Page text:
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The Leaving Cert just isn't fair ... the n again, neither is real life

THE Leaving Cert results have re-started the old debate as to whether or not the exam is relevant to modern life.

There's an easy answer: no. In almost no adult setting do you need vast quantities of rote-learned data. The exam just reflects the utter uselessness of school.

Humanity got on dandy for millenia without organized schools. That was until the industrial revolution and the wide availability of printed texts brought a requirement to have a workforce that could read, write and add.

Since then we've totally lost the run of ourselves and now all support a system wherein millions of man-hours are expended teaching data that isn't needed to students who don't want it.

There is a second, wider question about the Leaving Certificate though. Is it a good way to measure student performance? The answer to that, oddly, is yes.

Adult life in capitalist states tends to reward combinations of three things - hard work, brains and luck. And that's exactly what the Leaving Cert measures.

You don't have to be a hard-working lucky genius, but if you fail at one of them, you'd better be able to compensate with the others. Which is how life tends to work.

So does the Leaving Cert actually qualify students for anything? Not really. Does it measure useful knowledge in their heads? Not so much.

Does it subject them to the same assessment of luck, brains and hardwork that will define their adult lives?

Unfortunately, yes.

We get it, John

John Bruton created bit of a stir with his comments that 'credulous' people (i.e. us) will believe that bankers were responsible for the economic crash.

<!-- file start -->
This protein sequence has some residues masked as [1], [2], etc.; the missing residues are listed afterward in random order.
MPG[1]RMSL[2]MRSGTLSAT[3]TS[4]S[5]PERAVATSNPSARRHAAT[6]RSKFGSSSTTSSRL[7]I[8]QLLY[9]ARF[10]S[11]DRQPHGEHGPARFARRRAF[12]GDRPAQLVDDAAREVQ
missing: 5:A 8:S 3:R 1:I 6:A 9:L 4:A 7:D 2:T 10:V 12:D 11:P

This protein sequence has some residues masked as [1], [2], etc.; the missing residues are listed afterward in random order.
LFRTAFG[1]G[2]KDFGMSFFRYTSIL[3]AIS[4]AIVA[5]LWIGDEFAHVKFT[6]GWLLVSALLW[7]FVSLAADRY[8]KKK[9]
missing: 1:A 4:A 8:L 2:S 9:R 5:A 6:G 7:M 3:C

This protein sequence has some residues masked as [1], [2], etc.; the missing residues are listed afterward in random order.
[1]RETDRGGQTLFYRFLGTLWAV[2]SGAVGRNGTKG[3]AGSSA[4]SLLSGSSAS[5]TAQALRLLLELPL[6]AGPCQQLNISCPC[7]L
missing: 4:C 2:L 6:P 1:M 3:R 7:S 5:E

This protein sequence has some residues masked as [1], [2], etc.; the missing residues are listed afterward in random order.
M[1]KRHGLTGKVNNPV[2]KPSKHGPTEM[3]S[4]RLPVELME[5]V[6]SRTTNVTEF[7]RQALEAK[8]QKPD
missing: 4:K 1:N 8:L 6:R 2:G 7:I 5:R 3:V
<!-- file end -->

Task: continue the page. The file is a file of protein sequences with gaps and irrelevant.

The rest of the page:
The thrust of his argument being that the factors in play were much more complex and the culprits much more varied that the masses grasp.

Bull. We get it. Bankers did silly things. Regulators failed to stop them.

Politicians didn't care and most of the rest of us raced to grab the cheap money that was flowing.

That ain't complex. And bankers were unquestionably at the centre of it. If a pilot stalls a plane, we don't need to understand the Bernoulli principle to grasp that the guy at the controls made a balls of it.

Likewise, we don't need to understand CDO's, mortgage-backed securities and wholesale funding to see that something was rotten in the heart of the banking system.

The difficulty we all have is not understanding what went wrong.

The difficulty we have is getting access and insight into the current operation of a global system designed to be opaque to the common man.

And never has there been a better indication of that opacity that the former leader of the Irish people and representative of all EU citizens talking to elite lawyers in private meeting in a Manhattan club.

That's the problem right there. We can understand the system just fine. But we're only allowed see inside it when an explosion takes the roof off.

Few men have the access that John Bruton has to the purveyors of power.

Maybe for he should spend some time explaining them to us, not the other way round.

Pure class Kim, pure class

Kim Kardashian (left) continues her drive to be the classiest person on the planet. She was on a US TV show when host Andy Cohen asked if he could 'take a selfie with [her] ass?'

Normal response - 'No. Get away from me you misogynistic creep'. Kim Kardashian response 'of course!'

She then stood up and turned around so he could crouch and take a picture of himself and her bottom.

Pure class.